Downloaded from by guest on January 11, 2012







17. 18. 19. 20.



43. 44.


22. 23.




25. 26.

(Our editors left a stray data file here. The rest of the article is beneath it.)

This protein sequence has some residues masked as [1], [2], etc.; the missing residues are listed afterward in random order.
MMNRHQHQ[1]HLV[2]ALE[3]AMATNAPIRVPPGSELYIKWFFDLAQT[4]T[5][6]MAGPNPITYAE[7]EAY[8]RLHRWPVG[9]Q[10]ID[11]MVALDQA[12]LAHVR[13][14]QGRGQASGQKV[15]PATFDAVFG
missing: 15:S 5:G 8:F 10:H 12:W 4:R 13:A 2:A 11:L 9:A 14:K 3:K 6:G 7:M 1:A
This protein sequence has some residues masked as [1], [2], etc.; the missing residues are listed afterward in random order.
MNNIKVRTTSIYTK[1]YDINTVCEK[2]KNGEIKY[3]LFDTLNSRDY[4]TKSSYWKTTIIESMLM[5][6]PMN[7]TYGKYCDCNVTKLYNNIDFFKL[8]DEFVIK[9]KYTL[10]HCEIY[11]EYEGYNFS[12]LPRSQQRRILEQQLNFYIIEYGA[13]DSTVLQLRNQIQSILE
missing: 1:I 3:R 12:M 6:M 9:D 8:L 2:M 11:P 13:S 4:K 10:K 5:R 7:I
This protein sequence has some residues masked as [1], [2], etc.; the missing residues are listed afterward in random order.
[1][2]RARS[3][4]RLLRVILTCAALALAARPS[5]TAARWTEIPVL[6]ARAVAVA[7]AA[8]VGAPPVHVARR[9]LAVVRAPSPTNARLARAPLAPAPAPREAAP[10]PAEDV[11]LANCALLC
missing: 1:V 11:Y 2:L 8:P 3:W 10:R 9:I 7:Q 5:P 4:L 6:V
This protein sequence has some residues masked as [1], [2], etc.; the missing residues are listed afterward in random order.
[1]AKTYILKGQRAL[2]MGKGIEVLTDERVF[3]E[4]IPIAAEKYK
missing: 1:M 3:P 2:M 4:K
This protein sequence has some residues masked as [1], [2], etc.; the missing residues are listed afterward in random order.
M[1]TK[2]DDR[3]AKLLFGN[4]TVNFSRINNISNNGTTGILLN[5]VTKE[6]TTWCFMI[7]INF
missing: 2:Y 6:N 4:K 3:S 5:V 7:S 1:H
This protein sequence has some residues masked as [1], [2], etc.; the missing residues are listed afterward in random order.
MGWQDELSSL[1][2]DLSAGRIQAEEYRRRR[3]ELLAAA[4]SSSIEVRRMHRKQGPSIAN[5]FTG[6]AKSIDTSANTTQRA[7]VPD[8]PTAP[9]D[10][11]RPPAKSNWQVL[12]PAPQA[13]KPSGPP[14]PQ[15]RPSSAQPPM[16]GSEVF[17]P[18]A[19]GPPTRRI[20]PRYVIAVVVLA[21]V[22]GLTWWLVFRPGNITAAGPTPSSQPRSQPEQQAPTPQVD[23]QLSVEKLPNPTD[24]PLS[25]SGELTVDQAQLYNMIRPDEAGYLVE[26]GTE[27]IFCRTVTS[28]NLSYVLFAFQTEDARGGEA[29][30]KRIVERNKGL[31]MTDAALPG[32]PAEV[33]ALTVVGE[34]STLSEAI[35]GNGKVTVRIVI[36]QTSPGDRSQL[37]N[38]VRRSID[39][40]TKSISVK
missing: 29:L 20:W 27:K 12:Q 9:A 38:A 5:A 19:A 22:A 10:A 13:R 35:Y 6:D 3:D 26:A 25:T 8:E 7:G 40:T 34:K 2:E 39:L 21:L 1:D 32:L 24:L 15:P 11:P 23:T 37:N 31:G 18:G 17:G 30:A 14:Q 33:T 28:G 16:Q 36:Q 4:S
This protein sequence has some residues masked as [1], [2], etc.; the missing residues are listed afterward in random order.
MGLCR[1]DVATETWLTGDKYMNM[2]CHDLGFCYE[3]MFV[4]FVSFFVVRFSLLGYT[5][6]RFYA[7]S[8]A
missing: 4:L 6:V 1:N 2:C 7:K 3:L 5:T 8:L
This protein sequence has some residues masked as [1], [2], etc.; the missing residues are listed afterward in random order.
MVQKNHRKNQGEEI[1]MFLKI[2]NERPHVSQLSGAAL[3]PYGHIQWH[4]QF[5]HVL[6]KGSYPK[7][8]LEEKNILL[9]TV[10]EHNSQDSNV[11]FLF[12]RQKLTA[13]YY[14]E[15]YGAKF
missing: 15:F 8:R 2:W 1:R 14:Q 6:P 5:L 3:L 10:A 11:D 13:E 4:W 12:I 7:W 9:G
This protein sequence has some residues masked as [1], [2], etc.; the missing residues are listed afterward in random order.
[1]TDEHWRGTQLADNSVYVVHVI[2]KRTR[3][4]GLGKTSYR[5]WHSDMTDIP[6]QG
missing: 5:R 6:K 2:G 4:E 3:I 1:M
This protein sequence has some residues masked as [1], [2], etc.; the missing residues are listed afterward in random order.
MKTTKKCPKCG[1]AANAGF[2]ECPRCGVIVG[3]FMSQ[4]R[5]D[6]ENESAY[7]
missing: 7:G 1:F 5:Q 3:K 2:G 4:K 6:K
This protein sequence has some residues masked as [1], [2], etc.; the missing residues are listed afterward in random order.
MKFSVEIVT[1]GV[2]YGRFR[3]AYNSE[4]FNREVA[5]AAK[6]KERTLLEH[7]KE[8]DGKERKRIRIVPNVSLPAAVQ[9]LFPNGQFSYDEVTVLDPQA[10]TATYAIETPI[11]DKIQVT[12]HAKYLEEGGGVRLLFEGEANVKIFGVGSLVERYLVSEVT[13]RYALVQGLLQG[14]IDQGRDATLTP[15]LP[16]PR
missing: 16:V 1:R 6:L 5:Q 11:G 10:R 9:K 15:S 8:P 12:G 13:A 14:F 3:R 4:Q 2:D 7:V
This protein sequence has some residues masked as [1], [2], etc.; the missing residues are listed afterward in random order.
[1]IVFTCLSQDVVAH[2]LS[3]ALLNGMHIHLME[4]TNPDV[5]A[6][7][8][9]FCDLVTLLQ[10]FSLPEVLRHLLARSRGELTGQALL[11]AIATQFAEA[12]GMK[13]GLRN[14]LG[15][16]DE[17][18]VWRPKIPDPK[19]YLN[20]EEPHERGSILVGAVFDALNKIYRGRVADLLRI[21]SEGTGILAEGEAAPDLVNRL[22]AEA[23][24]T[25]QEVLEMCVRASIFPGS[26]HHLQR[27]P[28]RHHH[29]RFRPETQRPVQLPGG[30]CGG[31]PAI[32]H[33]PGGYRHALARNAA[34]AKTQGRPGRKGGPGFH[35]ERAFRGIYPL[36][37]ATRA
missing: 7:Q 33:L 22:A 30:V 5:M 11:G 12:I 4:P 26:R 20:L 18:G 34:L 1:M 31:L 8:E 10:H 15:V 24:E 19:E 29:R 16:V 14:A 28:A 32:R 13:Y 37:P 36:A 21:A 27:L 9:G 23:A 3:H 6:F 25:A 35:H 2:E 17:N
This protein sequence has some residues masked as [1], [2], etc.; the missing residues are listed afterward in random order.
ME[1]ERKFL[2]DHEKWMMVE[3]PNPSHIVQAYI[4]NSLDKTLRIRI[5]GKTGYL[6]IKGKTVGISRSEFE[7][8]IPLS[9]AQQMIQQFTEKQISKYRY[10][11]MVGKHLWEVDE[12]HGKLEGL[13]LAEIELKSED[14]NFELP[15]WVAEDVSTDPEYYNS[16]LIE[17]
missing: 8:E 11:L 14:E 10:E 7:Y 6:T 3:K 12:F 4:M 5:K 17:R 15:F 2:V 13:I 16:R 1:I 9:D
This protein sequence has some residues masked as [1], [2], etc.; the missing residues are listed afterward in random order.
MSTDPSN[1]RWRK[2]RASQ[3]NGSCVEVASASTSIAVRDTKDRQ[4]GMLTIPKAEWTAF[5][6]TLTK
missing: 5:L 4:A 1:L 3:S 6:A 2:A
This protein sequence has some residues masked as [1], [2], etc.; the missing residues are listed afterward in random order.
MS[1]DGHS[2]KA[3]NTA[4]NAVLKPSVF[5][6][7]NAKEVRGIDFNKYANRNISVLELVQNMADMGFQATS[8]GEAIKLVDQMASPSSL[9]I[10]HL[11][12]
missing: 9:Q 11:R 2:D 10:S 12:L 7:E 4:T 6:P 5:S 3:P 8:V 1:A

50. van Staveren WA, Deurenberg P, Katan MB, Burema J, de Groot LCPGM, Hoffmans MDAF. Validity of the fatty acid composition of subcutaneous fat tissue microbiopsies as an estimate of the longterm average fatty acid composition of the diet of separate individuals. Am J Epidemiol 1986;123:455–63. Hirohata T, Nomura AMY, Hankin JH, Kolonel LN, Lee J. An epidemiologic study on the association between diet and breast cancer. J Natl Cancer Inst 1987;78:595–600. Zhu ZR, Ågren J, Männistö S, et al. Fatty acid composition of breast adipose tissue in breast cancer patients and in patients with benign breast disease. Nutr Cancer 1995;24:151–60. Eid A, Berry M. The relationship between dietary fat, adipose tissue composition, and neoplasms of the breast. Nutr Cancer 1988;11:173–7. Howe GR, Friedenreich CM, Jain M, Miller AB. A cohort study of fat intake and risk of breast cancer. J Natl Cancer Inst 1991;83:336–40. Kushi LH, Sellers TA, Potter JD, et al. Dietary fat and postmenopausal breast cancer. J Natl Cancer Inst 1992;84:1092–9. van den Brandt PA, van’t Veer P, Goldbohm RA, et al. A prospective cohort study on dietary fat and the risk of postmenopausal breast cancer. Cancer Res 1993;53:75–82. Graham S, Zielezny M, Marshall J, et al. Diet in the epidemiology of postmenopausal breast cancer in the New York State Cohort. Am J Epidemiol 1992;136:1327–37. Willett WC, Hunter DJ, Stampfer MJ, et al. Dietary fat and fiber in relation to risk of breast cancer. An 8-year follow-up. JAMA 1992;268:2037–44. Hunter DJ, Spiegelman D, Adami H-O, et al. Cohort studies of fat intake and the risk of breast cancer: a pooled analysis. N Engl J Med 1996;334:356–61. Jones DY, Schatzkin A, Green SB, et al. Dietary fat and breast cancer in the National Health and Nutrition Examination Survey I: epidemiologic follow-up study. J Natl Cancer Inst 1987;79:465–71. Knekt P, Albanes D, Seppänen R, et al. Dietary fat and risk of breast cancer. Am J Clin Nutr 1990;52:903–8. Toniolo P, Riboli E, Shore RE, Pasternack BS. Consumption of meat, animal products, protein, and fat and risk of breast cancer: a prospective cohort study in New York. Epidemiology 1994;5:391–7. Vatten LJ, Bjerve KS, Andersen A, Jellum E. Polyunsaturated fatty acids in serum phospholipids and risk of breast cancer: a case-control study from the Janus Serum Bank in Norway. Eur J Cancer 1993;29A:532–8. Nomura AMY, Le Marchand L, Kolonel LN, Hankin JH. The effect of fat on breast cancer survival among Caucasian and Japanese women in Hawaii. Breast Cancer Res Treat 1991;18:S135–41. Rohan TE, Hiller JE, McMichael AJ. Dietary factors and survival from breast cancer. Nutr Cancer 1993;20:167–77. Mills PK, Beeson WL, Phillips RL, Fraser GE. Dietary habits and breast cancer incidence among Seventh-day Adventists. Cancer 1989;64:582–90. Barrett-Connor E, Friedlander NJ. Dietary fat, calories, and the risk of breast cancer in postmenopausal women: a prospective populationbased study. J Am Coll Nutr 1993;12:390–9. Wolk A, Bergström R, Hunter D, et al. A prospective study of association of monounsaturated fat and other types of fat with risk of breast cancer. Arch Intern Med 1998;158:41–5. Lea AJ. Dietary factors associated with death-rates from certain neoplasms in man. Lancet 1966;2:332–3. Drasar BS, Irving D. Environmental factors and cancer of the colon and breast. Br J Cancer 1973;27:167–72. Armstrong B, Doll R. Environmental factors and cancer incidence and mortality in different countries, with special reference to dietary practices. Int J Cancer 1974;15:617–31. 72. 73.